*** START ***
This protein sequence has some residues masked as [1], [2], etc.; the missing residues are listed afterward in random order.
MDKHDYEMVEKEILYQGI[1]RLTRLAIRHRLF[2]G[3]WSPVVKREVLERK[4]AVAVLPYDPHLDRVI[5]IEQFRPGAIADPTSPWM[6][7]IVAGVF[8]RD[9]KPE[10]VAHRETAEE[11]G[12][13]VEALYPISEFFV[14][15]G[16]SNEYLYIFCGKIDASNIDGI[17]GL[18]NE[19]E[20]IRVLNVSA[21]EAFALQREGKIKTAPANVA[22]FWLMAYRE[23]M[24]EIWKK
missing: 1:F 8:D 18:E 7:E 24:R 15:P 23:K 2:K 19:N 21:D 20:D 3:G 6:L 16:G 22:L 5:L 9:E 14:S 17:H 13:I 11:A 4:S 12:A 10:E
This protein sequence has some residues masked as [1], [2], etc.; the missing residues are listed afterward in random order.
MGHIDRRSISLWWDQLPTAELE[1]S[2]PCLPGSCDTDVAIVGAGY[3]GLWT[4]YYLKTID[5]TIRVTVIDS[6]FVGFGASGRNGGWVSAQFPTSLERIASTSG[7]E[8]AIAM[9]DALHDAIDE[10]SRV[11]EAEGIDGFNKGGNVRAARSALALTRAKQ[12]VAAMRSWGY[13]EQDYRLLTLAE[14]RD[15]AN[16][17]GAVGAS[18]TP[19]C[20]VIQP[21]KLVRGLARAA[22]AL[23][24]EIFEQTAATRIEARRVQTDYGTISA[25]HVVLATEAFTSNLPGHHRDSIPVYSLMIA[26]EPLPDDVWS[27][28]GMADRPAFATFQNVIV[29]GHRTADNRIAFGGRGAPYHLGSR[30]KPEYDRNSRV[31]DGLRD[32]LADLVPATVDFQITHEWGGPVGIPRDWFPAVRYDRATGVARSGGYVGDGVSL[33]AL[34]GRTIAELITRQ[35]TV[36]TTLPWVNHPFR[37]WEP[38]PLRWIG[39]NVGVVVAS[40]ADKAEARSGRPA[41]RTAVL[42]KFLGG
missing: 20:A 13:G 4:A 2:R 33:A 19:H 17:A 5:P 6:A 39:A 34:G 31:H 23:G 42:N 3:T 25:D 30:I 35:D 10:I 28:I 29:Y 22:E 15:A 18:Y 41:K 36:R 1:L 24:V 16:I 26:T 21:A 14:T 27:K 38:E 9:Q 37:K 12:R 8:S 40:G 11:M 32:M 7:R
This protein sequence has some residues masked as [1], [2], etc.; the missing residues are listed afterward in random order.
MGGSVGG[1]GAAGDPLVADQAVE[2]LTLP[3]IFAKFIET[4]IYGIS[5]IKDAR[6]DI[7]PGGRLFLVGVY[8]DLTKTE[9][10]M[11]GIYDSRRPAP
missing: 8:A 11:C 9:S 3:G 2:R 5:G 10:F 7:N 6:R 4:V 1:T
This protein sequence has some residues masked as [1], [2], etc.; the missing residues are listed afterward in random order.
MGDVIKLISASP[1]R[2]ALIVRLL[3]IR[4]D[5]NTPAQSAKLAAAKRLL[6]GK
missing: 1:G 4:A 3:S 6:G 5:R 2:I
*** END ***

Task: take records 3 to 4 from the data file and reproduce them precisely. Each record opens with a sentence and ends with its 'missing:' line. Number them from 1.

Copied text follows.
This protein sequence has some residues masked as [1], [2], etc.; the missing residues are listed afterward in random order.
MGGSVGG[1]GAAGDPLVADQAVE[2]LTLP[3]IFAKFIET[4]IYGIS[5]IKDAR[6]DI[7]PGGRLFLVGVY[8]DLTKTE[9][10]M[11]GIYDSRRPAP
missing: 8:A 11:C 9:S 3:G 2:R 5:G 10:F 7:N 6:R 4:V 1:T
This protein sequence has some residues masked as [1], [2], etc.; the missing residues are listed afterward in random order.
MGDVIKLISASP[1]R[2]ALIVRLL[3]IR[4]D[5]NTPAQSAKLAAAKRLL[6]GK
missing: 1:G 4:A 3:S 6:G 5:R 2:I